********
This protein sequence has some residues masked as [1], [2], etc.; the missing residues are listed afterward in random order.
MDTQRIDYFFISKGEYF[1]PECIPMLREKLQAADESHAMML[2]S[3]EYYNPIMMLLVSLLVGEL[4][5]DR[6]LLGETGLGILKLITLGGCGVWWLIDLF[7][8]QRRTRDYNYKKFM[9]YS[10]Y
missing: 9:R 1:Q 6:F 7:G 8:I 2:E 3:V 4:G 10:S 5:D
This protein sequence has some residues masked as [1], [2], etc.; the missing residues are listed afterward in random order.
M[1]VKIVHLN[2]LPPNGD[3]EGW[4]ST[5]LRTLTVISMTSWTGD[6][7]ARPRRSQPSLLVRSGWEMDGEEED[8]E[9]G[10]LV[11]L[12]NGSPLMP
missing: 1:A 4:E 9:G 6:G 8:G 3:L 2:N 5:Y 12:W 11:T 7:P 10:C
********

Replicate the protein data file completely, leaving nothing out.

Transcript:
This protein sequence has some residues masked as [1], [2], etc.; the missing residues are listed afterward in random order.
MDTQRIDYFFISKGEYF[1]PECIPMLREKLQAADESHAMML[2]S[3]EYYNPIMMLLVSLLVGEL[4][5]DR[6]LLGETGLGILKLITLGGCGVWWLIDLF[7][8]QRRTRDYNYKKFM[9]YS[10]Y
missing: 9:R 1:Q 6:F 7:G 8:I 2:E 3:V 4:G 10:S 5:D
This protein sequence has some residues masked as [1], [2], etc.; the missing residues are listed afterward in random order.
M[1]VKIVHLN[2]LPPNGD[3]EGW[4]ST[5]LRTLTVISMTSWTGD[6][7]ARPRRSQPSLLVRSGWEMDGEEED[8]E[9]G[10]LV[11]L[12]NGSPLMP
missing: 1:A 4:E 9:G 6:G 8:G 3:L 2:N 5:Y 12:W 11:T 7:P 10:C